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Supreme Court To Hear Dispute Between New York And Foreign Diplomats Over Taxes

by Mike Godfrey,, Washington

25 April 2007

The US Supreme Court on Tuesday began to hear arguments for the New York City authorities, and from legal teams representing India and Mongolia, over the taxation of the latter countries' diplomatic workers.

In May 2006, an US appeals court decision opened the way for the New York City tax authorities to sue foreign governments for non payment of tax on diplomatic buildings located in the city.

Although embassies, consulates and diplomatic missions are customarily tax exempt, New York tax rules state that parts of such buildings used for non-diplomatic purposes, such as restaurants or housing, may be taxed.

As a result, the city has been pursuing the diplomatic missions of several countries for non-payment of tax on property that is not used solely for official diplomatic purposes.

According to New York, as of January 1, 2003, India owed $16.4 million tax on its 26-floor tower near the United Nations building as only six of its twenty floors are used for diplomatic offices. The rest contain residential apartments. Mongolia meanwhile reportedly owed $2.1 million on part of its six floor building in Manhattan.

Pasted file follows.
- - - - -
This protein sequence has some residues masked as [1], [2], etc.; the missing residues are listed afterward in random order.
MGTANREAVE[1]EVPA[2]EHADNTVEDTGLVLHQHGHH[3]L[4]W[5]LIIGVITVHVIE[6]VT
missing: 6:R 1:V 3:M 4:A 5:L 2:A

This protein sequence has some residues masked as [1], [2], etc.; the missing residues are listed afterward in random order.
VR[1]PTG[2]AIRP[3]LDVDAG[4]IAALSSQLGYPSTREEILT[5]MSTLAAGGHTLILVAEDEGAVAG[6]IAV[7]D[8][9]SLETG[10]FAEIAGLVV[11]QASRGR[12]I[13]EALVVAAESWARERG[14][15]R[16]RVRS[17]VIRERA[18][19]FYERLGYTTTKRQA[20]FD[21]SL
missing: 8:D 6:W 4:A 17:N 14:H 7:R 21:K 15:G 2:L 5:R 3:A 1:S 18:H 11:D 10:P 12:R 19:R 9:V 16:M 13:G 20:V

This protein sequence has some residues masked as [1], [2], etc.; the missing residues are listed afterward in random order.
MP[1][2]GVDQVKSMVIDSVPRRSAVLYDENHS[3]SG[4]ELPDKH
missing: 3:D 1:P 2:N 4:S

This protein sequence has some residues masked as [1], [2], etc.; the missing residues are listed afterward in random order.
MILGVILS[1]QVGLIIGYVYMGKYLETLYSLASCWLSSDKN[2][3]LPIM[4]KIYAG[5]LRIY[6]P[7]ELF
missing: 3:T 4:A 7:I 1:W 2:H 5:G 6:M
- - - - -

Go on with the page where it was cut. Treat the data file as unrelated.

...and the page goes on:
Other countries from which New York has so far failed to collect unpaid tax include Hungary, Libya, Rwanda, Nigeria and Uganda.

India has argued that it has immunity from being pursued in US courts under diplomatic protocol.

However, a three-judge panel of the 2nd US Circuit Court of Appeals last year affirmed a lower-court decision that US federal courts had the power to resolve such disputes.

According to US Judge Robert A. Katzmann, ruling in May 2006, a foreign country can't "assume the benefits of ownership...while simultaneously disclaiming the obligations associated with them."

"When owning property here, a foreign state must follow the same rules as everyone else," he wrote.

Reports this week revealed that the US government has intervened in the case via the filing of an amicus brief supporting India and Mongolia. The 'friend of the court' brief argues that the court has no jurisdiction over New York City's claims, as they involve sovereign countries.

However, the Economic Times of India quoted Corporation Counsel Michael Cardozo, of New York City Law Department, as stating this week that:

"We are very hopeful the Supreme Court will find there is a jurisdiction, so that the lower court can decide the merits of the dispute."

He added:

"If the City is given its day in court, we are confident that we will prevail, and India and Mongolia will then pay their fair share of real estate taxes."

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